Only deceives your expectations – Mosagallaku Mosagadu Review


These are times when actors apparently consider the needs of the movie-watching audience more seriously than needed. It’s a near telepathy they practice, but one that hardly works. This is a surprising situation, considering actors such as Sudheer Babu, barely five-film old, who are yet to really find their homeground and trying to be such potential-star materials. What’s the hurry here? At a time, when there’s no burden of carrying an image across and pleasing audiences in terms of categories, why can’t it be an advantage to dabble in something that’s non-generic? Even if Nelluri Bose’s Mosagallaku Mosagadu isn’t a cringing experience overall, there are too many liberties taken to tap the star in him, restlessly screaming for screen-space.

The film initially gives you enough hints that it’s the makers of Swamy Ra Ra trying their hand at a similar product placed in a different context. There’s a 12th-century heavenly idol of great worth and a bunch of goons targeting it. On the other hand, some light is thrown on the yesteryear film with the same name too. The lead character’s name here is Krishna. When he masquerades as a cop in his introductory sequence and says ‘Poliiiiis’ with an apparent tone, he suggests that’s an influence of his ‘Baava’ (suggesting Mahesh Babu), when asked by a friend.

The problem with the film is the scale at which it tries to mount its intentions. It almost makes a self-mockery of the happenings in an attempt to induce slapstick comedy, which otherwise could have been a smart-con drama, at least on the lines of Dongaata that released the other week.

But soon, you realise Bose is better at inducing the ‘masala’ doings into the script than the wit of a caper. He brings in a series of enjoyable instances, especially the ones involving JP and his assistant as the former doesn’t overdo his accent this time around. Saptagiri, trying to be a poor-man’s Santhanam here provides a good bit of laughter too. For manufacturing more laughs, there’s gay-comedy as well and for once, its target-audience wasn’t quite understandable.

There’s an uninspired romantic track with actors who even struggle to blush themselves. The issue here again is the wannabe-star. A dream-sequence awaits him just when the film starts taking the right turns. It feels an opportunity being killed. Sadly for all the conning that happens, the film tries to paint a picture that it’s done for a bigger social purpose, something that Ravi Teja’s Kick too desperately tried to sell. The actor wants a show-reel, the director wants to package a bit of everything and the result is equally ambiguous. Maybe, the special appearance didn’t seem a bad trick at all. That felt being conned for once.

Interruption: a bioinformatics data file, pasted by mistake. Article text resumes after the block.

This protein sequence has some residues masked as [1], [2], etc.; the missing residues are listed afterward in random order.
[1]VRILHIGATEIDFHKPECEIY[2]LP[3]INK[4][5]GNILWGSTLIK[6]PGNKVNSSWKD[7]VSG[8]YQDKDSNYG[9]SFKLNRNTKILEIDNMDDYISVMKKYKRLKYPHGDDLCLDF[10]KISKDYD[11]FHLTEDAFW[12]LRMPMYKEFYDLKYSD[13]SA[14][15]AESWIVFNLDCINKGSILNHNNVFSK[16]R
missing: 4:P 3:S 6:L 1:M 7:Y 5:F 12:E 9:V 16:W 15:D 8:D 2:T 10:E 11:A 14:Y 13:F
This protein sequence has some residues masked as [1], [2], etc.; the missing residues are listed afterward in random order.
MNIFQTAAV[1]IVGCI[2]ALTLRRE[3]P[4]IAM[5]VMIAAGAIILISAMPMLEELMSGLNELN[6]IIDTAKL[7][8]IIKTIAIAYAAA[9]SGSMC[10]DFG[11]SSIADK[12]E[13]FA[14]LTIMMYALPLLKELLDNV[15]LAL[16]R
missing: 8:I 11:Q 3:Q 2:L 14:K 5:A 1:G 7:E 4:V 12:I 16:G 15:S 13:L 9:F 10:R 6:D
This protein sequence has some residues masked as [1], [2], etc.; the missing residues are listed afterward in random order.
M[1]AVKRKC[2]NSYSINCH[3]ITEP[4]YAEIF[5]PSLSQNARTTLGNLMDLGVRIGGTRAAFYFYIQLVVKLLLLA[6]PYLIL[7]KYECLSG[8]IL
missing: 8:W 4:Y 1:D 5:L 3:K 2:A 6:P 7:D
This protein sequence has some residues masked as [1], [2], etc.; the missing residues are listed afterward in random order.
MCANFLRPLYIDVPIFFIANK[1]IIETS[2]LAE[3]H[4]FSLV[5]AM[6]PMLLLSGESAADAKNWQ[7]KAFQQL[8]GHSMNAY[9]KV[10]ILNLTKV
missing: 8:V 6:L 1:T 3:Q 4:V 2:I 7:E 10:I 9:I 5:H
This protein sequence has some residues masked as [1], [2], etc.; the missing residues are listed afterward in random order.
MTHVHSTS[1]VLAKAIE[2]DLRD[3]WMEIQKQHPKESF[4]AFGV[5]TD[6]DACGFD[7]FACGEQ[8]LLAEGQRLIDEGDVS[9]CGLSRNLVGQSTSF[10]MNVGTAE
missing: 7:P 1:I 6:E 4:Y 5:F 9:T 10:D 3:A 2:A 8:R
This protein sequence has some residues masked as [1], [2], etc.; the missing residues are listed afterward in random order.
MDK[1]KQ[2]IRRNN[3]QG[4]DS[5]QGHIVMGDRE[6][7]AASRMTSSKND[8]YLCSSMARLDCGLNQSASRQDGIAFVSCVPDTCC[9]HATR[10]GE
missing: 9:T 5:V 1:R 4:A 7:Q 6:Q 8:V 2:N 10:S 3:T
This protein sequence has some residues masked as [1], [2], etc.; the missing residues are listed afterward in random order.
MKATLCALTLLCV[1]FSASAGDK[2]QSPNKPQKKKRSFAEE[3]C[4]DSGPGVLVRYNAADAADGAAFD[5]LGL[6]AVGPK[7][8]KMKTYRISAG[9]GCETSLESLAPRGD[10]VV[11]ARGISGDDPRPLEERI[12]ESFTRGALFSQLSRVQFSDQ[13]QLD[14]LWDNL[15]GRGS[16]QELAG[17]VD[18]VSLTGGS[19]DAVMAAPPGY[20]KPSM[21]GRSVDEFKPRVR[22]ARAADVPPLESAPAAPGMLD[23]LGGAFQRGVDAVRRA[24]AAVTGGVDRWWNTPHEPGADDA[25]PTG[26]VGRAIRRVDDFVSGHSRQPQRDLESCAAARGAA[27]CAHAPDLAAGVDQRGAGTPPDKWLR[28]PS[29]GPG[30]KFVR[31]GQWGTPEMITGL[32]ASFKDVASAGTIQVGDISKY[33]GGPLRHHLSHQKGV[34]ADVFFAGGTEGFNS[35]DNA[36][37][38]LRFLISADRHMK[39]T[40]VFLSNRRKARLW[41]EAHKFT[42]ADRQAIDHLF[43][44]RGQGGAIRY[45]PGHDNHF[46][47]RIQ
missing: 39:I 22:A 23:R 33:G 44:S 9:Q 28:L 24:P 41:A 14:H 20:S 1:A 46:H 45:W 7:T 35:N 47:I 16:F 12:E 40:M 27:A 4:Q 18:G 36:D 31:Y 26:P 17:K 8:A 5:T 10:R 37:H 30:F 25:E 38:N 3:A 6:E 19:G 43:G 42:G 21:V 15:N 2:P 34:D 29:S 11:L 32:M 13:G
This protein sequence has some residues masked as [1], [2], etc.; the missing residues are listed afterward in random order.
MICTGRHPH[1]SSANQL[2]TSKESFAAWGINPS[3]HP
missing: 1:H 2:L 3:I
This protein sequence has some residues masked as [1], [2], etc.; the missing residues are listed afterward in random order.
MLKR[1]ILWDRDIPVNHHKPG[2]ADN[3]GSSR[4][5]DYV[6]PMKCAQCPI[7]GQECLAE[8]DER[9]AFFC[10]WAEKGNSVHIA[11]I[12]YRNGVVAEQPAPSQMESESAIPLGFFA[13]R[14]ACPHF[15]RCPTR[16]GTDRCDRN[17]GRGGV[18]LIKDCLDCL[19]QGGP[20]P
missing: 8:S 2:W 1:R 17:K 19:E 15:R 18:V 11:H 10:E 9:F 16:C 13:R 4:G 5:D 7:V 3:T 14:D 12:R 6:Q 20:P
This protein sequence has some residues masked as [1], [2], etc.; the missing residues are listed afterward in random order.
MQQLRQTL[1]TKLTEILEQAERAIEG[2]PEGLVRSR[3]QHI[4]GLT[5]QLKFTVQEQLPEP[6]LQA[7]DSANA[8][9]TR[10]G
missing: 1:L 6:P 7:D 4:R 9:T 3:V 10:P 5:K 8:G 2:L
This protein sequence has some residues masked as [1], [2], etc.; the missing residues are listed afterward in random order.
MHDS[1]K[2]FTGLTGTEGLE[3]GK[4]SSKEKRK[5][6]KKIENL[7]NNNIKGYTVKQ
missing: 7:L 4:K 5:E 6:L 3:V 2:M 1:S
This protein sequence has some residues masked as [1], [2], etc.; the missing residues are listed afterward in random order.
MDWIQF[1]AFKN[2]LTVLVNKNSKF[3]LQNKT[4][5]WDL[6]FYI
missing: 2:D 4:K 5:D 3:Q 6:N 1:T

Just there, almost- Dohchay Review


The actual test for a successful first-time director happens to be his second attempt. While they preserve their best inputs for the first, the next one has them close to developing a craft in their methods. This is where you try to see if they’re beyond a one-time wonder.

Sudheer Verma, the director of Dohchay, you are tempted to utter, is in a hangover with Swamy Ra Ra, but there’s none denying his ability to fine tune his style with content. It’s a crime comedy again in quest for a larger scale, with the budget and the actor at least. This combination with the content isn’t the best, but, you get a decent bargain.

There’s a wave of tributes as you tread past this. You occasionally hear a Kill-Bill themed ringtone. The film takes off with a Siva reference in a robber’s apartment. The RGV-worship gets more sincere in a matter of time. A mini rewind to Paresh Rawal in Kshana Kshanam strikes.

The lead actor’s birthday is up and a Swati Mutyapu Jhallulalo plays on a radio set. More than the cardboard-like plot in place, Dohchay is more interesting with many more little stretches such as these.

And to top it all, a Brahmanandam is on board for a saviour act. The Kill Bill Pandey in Race Gurram then becomes Tempting Star here. He’s aided by Saptagiri soon. They’re the ones bringing the formulaic touches.

Naga Chaitanya showcases more command over his demeanours than the inconsistent Oka Laila Kosam days. As you expect, the difference is a director, who’s more in control of his purpose. The narrative besides the occasional sparkles apart has a fluffy, cozy exterior.

Kriti Sanon, unlike her rather subtle beginnings, is a talkative do-nothing. She looks a fashion designer’s dream in terms of appearance and well, about the performance, you really know better. The industry, meanwhile, is heading towards an interesting phase of anti-stereotyping. The girl is the one to lit up a cigarette and it’s her man doing the chiding.

The reason that, you can consider Dohchay above a rather decent Bandipotu, is the consistent madness that the latter sorely missed. On the other front, isn’t it more comfortable seeing Chaitanya out-smarting the baddies than say, a more friendly appearing Allari Naresh? The music is trendier and the technique nearly helps accomplish the maker’s modest aims.

If the first hour is for the mortals chasing technique, filmmaking nostalgia, the other is for the ones high-five’ing at staple diets. The director’s show reel is the former and the latter is dedicated to the star, Naga Chaitanya. The viewer gets a good mix of both. If it’s a magnum-opus that you expect though, you’re at the wrong screen. Sudheer Verma, more of the auteur, has arrived into the scene.